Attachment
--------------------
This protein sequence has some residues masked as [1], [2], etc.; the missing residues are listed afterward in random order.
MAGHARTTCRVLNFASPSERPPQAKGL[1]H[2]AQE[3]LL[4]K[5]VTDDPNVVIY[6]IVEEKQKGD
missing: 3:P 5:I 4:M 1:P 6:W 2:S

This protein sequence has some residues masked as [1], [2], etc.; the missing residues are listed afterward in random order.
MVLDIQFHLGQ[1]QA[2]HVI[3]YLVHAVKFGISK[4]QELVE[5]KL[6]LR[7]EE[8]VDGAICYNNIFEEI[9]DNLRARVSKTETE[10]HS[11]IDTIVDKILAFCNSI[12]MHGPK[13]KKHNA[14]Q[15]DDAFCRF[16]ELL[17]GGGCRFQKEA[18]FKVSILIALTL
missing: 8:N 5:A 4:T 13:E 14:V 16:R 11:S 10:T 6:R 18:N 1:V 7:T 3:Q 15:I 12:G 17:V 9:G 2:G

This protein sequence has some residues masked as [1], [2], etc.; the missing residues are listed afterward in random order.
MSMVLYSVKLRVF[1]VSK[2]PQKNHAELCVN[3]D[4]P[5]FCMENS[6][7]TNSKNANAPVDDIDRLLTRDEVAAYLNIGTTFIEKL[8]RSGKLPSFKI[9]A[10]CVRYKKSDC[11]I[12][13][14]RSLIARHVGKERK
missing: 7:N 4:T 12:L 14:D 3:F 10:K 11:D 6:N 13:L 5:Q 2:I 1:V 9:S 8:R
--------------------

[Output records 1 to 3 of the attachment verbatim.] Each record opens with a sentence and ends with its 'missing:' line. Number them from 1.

This protein sequence has some residues masked as [1], [2], etc.; the missing residues are listed afterward in random order.
MAGHARTTCRVLNFASPSERPPQAKGL[1]H[2]AQE[3]LL[4]K[5]VTDDPNVVIY[6]IVEEKQKGD
missing: 3:P 5:I 4:M 1:P 6:W 2:S

This protein sequence has some residues masked as [1], [2], etc.; the missing residues are listed afterward in random order.
MVLDIQFHLGQ[1]QA[2]HVI[3]YLVHAVKFGISK[4]QELVE[5]KL[6]LR[7]EE[8]VDGAICYNNIFEEI[9]DNLRARVSKTETE[10]HS[11]IDTIVDKILAFCNSI[12]MHGPK[13]KKHNA[14]Q[15]DDAFCRF[16]ELL[17]GGGCRFQKEA[18]FKVSILIALTL
missing: 8:N 5:A 4:T 13:E 14:V 16:R 11:S 10:T 6:R 18:N 1:V 7:T 3:Q 15:I 12:G 17:V 9:G 2:G

This protein sequence has some residues masked as [1], [2], etc.; the missing residues are listed afterward in random order.
MSMVLYSVKLRVF[1]VSK[2]PQKNHAELCVN[3]D[4]P[5]FCMENS[6][7]TNSKNANAPVDDIDRLLTRDEVAAYLNIGTTFIEKL[8]RSGKLPSFKI[9]A[10]CVRYKKSDC[11]I[12][13][14]RSLIARHVGKERK
missing: 7:N 4:T 12:L 14:D 3:F 10:K 11:D 6:N 13:L 5:Q 2:I 1:V 9:S 8:R